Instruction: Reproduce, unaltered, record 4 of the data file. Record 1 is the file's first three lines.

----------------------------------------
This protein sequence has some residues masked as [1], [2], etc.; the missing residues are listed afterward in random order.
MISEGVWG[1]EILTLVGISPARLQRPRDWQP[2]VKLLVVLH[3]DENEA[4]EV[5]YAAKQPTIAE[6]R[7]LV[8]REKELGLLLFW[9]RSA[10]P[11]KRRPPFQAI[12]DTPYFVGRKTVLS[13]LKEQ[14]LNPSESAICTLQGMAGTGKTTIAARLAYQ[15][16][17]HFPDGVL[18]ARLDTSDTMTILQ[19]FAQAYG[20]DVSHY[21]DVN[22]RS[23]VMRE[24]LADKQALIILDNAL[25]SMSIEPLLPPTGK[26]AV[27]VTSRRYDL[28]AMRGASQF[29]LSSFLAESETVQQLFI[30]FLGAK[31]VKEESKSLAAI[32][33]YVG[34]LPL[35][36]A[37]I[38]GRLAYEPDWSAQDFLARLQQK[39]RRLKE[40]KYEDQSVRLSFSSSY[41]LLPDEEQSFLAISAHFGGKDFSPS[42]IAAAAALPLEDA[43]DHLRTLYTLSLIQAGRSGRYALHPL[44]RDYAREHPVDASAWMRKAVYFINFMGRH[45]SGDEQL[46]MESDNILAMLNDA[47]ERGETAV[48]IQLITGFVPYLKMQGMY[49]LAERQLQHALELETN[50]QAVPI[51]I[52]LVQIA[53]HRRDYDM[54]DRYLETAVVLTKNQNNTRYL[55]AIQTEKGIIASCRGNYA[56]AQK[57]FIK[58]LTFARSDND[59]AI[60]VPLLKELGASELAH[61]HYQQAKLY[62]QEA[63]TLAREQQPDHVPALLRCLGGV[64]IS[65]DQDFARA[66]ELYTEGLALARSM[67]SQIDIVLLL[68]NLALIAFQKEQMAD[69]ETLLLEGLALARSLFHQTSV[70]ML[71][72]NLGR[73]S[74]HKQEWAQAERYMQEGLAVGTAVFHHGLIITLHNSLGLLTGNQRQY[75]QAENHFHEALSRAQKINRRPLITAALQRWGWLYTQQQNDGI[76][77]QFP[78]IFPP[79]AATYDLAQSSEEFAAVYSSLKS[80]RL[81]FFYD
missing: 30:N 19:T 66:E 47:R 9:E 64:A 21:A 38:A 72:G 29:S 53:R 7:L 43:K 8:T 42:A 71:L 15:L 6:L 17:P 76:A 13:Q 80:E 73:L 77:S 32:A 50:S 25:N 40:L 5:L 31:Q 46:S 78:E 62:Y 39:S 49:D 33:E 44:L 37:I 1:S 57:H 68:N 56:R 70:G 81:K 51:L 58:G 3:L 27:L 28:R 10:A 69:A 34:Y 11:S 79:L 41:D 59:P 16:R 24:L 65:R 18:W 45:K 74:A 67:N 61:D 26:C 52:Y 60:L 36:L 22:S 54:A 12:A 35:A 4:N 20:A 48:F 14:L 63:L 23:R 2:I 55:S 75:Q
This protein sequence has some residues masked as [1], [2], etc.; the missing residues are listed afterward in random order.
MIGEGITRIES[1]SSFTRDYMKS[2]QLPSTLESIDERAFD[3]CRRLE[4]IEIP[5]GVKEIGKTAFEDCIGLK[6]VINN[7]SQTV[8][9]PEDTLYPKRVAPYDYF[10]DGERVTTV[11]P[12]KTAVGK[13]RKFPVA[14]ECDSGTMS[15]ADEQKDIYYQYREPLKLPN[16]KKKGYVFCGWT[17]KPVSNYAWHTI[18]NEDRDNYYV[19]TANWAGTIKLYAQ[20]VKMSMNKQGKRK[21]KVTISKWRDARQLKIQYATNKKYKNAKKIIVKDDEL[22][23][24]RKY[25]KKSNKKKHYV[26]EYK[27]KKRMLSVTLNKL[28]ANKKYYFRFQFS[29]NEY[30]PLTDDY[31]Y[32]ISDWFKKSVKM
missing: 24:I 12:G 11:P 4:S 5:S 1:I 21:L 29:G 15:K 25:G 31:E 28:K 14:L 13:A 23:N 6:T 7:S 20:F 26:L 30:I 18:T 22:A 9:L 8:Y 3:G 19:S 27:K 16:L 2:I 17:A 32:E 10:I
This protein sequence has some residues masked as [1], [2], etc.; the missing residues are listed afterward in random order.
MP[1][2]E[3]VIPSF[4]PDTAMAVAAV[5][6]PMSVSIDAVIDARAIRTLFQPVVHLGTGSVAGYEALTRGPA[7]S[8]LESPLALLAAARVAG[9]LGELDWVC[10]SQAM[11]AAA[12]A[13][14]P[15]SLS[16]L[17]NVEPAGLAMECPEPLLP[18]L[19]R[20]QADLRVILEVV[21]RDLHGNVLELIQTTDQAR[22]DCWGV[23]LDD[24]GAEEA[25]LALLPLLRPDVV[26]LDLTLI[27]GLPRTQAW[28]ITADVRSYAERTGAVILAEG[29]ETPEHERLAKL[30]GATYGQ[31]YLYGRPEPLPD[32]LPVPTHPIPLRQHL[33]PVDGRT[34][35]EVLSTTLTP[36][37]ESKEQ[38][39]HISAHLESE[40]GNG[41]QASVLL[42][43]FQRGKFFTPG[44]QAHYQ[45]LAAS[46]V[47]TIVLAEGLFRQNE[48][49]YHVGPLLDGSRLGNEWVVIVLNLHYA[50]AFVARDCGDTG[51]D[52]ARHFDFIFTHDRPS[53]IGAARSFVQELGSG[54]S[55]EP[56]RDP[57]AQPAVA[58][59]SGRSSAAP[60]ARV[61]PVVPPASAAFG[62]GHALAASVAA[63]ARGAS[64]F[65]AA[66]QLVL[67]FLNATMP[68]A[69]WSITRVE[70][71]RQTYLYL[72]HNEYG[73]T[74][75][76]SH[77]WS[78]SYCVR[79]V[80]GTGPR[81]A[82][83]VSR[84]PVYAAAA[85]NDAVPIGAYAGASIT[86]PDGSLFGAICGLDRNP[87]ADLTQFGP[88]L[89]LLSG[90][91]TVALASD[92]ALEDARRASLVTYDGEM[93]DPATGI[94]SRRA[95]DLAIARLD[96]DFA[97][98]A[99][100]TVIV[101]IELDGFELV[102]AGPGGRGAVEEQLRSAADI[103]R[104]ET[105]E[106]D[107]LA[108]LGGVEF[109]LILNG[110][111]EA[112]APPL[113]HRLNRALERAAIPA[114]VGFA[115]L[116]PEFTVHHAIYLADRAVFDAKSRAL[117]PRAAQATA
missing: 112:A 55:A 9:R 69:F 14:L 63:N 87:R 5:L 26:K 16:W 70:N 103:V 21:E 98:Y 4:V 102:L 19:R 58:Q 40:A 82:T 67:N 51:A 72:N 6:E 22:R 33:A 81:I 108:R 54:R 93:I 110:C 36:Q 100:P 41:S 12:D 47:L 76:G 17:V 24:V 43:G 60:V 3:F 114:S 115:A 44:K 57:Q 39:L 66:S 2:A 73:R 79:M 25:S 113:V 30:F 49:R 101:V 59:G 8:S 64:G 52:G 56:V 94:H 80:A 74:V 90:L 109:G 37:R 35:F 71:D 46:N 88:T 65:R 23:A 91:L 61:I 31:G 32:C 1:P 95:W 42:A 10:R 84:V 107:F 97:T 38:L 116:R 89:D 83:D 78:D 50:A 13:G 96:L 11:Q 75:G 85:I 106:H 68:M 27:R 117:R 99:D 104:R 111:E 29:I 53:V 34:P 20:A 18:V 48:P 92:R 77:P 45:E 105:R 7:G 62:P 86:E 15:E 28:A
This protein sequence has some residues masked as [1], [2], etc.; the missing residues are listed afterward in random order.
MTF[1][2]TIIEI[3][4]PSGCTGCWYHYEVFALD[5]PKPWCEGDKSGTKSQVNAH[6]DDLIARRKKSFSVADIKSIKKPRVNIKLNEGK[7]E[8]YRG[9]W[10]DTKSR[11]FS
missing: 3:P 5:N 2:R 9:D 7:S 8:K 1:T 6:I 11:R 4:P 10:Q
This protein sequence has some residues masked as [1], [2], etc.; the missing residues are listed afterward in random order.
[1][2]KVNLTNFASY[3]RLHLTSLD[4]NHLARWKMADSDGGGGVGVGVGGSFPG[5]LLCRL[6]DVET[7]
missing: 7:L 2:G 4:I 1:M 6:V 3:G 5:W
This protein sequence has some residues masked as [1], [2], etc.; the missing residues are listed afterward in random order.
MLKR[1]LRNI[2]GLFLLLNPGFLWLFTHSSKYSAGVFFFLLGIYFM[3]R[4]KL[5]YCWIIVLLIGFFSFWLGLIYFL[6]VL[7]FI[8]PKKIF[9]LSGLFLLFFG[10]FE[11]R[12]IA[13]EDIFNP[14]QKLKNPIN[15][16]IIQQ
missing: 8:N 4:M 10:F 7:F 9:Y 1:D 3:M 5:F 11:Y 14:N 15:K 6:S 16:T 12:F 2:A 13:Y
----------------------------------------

This protein sequence has some residues masked as [1], [2], etc.; the missing residues are listed afterward in random order.
MTF[1][2]TIIEI[3][4]PSGCTGCWYHYEVFALD[5]PKPWCEGDKSGTKSQVNAH[6]DDLIARRKKSFSVADIKSIKKPRVNIKLNEGK[7]E[8]YRG[9]W[10]DTKSR[11]FS
missing: 3:P 5:N 2:R 9:D 7:S 8:K 1:T 6:I 11:R 4:P 10:Q